100 Days After Hurricane Sandy: Businesses Continue To Put Disaster Plans Into Place

Having a continuity plan can help keep your company’s doors open after a tragedy

Be Prepared

An important factor in your business assessment is whether you own or lease. You should know how much it would cost your company to shut down for one week, one month, and six weeks. Also, build up a cash reserve that will allow the business to function after a disaster. Carol Chastang of the SBA offers these tips as well:

  • Determine your greatest risk potential. It could be wind damage or inland flooding that typically follows a tropical storm’s heavy rains. Financial losses could result from road closings after a hurricane. All businesses are vulnerable to costly losses when a power outage occurs, so having a plan for when you lose power is a good idea. Look at the building—inside and out—where you do business, and assess the disaster risks. Done early enough, an assessment allows you time to do structural upgrades, such as installing impact-resistant doors and windows, that could prevent or minimize storm damage.
  • Ask about insurance coverage. Is your policy adequate in light of your risk? What is and is not covered, such as business interruption income? Most property insurance policies do not cover flooding, yet apart from drought, floods are the leading cause of natural disaster losses in the U.S., according to the U.S. Geological Survey. At FloodSmart.gov you can learn how to buy a flood policy, what is and isn’t covered, and how rates are determined.
  • Make sure you back up your data. Store your financial records, tax documents, and other vital records off-site.
  • Find an alternative location. Depending on your finances, consider an alternative site where you can relocate your company if a disaster forces you to close your main location indefinitely.

Kevin Kerridge, director for small business insurance at Hiscox, a Bermuda-based specialty insurer, suggests entrepreneurs consider purchasing business owners insurance for several reasons, including if they have computers, printers, and furniture, as well as if they own and regularly work with large amounts of data. Kathy Bromage, senior vice president of strategy for small commercial insurance at The Hartford, a Hartford, Connecticut-based insurance company, adds “it’s important to work with a qualified independent insurance agent who will take the time to understand the unique needs of your business and help ensure that a specific policy meets those needs.”

Buying Business Insurance

Entrepreneurs running a business should be prepared to cope with unexpected losses. Insurance policies cover just about every risk a small business could face including that of property damage, disasters, theft, vandalism, and other sudden events. Commercial insurance, also known as business insurance, can help protect businesses from the losses that often result from such misfortunes. Here’s what you need to know about the various policies:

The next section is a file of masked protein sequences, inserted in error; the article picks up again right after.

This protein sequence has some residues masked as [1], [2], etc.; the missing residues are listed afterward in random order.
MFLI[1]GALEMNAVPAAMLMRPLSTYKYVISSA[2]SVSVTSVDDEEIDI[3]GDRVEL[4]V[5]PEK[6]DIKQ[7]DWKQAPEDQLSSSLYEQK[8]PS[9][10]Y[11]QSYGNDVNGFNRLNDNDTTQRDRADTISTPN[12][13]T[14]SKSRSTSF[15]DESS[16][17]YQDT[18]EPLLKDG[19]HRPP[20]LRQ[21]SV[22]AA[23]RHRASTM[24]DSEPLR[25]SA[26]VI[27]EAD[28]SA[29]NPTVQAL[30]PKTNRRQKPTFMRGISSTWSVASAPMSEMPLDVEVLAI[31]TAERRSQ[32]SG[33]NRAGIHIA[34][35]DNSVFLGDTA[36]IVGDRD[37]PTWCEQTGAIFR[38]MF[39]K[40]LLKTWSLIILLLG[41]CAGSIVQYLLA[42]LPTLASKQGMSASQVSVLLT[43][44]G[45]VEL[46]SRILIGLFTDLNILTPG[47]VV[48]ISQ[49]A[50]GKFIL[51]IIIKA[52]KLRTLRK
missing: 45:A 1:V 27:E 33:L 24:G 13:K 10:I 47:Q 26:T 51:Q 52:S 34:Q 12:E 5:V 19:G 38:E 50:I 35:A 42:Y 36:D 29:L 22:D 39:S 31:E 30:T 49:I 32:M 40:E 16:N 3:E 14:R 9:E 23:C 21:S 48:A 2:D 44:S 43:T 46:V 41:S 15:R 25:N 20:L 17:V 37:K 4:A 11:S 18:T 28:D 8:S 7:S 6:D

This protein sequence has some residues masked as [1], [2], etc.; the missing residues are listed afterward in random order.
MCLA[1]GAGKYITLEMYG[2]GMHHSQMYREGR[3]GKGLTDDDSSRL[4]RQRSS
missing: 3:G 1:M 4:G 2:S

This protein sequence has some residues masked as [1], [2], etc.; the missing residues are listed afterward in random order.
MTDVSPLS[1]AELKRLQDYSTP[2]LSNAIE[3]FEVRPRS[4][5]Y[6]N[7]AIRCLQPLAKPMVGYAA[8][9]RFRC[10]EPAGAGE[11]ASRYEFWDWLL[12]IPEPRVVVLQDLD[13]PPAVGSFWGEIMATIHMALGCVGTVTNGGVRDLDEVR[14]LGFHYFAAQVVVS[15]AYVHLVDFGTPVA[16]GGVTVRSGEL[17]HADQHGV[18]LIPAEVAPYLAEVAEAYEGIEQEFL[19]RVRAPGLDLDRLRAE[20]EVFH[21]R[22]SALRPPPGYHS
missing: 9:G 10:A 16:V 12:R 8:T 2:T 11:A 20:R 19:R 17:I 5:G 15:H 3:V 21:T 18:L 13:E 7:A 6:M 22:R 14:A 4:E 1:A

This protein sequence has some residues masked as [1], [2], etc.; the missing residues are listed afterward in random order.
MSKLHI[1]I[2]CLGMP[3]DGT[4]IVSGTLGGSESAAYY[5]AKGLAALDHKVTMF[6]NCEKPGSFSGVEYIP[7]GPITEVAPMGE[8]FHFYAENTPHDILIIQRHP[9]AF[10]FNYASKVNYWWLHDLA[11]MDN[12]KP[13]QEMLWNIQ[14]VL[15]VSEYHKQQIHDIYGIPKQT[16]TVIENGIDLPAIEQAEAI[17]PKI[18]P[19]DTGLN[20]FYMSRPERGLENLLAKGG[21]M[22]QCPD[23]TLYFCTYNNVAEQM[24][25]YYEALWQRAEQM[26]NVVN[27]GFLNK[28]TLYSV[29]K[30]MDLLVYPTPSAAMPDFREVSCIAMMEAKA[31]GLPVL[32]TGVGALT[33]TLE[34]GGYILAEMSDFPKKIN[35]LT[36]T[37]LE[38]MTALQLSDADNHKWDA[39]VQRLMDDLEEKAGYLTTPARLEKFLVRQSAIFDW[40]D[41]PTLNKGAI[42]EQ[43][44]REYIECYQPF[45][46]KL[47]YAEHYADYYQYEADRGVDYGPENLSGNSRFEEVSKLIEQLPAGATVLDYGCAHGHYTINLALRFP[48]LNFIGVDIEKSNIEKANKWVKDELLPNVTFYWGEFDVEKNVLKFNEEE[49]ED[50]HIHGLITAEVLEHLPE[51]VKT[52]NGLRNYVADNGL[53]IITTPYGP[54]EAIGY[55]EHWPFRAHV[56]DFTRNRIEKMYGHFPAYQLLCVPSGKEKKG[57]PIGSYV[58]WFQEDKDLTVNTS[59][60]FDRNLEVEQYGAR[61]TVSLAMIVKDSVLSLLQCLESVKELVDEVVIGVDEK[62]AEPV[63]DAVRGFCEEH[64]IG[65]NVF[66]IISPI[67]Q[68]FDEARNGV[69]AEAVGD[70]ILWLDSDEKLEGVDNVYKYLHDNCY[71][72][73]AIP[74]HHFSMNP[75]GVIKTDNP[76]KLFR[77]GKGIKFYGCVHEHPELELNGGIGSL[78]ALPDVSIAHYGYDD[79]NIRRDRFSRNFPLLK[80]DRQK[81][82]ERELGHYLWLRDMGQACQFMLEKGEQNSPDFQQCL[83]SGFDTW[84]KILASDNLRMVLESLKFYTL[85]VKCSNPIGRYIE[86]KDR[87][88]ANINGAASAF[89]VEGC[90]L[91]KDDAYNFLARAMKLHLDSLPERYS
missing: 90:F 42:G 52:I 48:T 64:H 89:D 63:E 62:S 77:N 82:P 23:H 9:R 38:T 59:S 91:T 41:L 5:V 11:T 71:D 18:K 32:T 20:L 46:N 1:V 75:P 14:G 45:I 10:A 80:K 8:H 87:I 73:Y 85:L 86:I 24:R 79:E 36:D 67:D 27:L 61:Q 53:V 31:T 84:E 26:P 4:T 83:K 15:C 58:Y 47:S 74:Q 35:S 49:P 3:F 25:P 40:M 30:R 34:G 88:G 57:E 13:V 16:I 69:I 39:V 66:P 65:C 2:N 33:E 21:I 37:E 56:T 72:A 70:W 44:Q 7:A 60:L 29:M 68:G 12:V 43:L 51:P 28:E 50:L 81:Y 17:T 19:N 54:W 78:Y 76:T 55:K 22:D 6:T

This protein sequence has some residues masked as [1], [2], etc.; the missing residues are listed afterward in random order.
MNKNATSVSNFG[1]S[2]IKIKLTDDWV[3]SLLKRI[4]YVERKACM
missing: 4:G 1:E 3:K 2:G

Business Owners Insurance is one convenient package that comprises liability insurance, business equipment, and personal contents, and may also include coverage for buildings and vehicles. Additional protection may include crime insurance, which covers the loss of money or securities resulting from burglaries or hazards as well as losses from employee theft or embezzlement; and business interruption insurance, which covers losses that result from having to suspend operations or reduce production for a time. This coverage provides compensation to offset lost profits or to pay continuing expenses such as rent and payroll, typically for up to a year for insured losses. Not only does business owners insurance cover losses in case of fires, hurricanes, and break-ins, it also covers lawsuits.

Commercial Property Insurance covers a company’s physical assets including buildings, equipment, inventory, computers, and records damaged by an insured cause of loss. Property policies typically do not cover loss or damage due to floods. Flood insurance is sold separately; visit the National Flood Insurance Program at FloodSmart.gov.

Data Breach Insurance addresses the loss and theft of sensitive customer or employee data, a growing risk for small businesses because of the increasing popularity of mobile devices and the greater sophistication of hackers.

General Liability Insurance protects you against claims of bodily injury or property damage by someone at the business. This is important coverage if you or your employees visit off-site locations, like training, conference, or event spaces. Even home-based businesses need liability insurance.

Professional Liability Insurance protects you against disgruntled clients filing suits that claim negligence, errors, or omission on your part while you performed your services.

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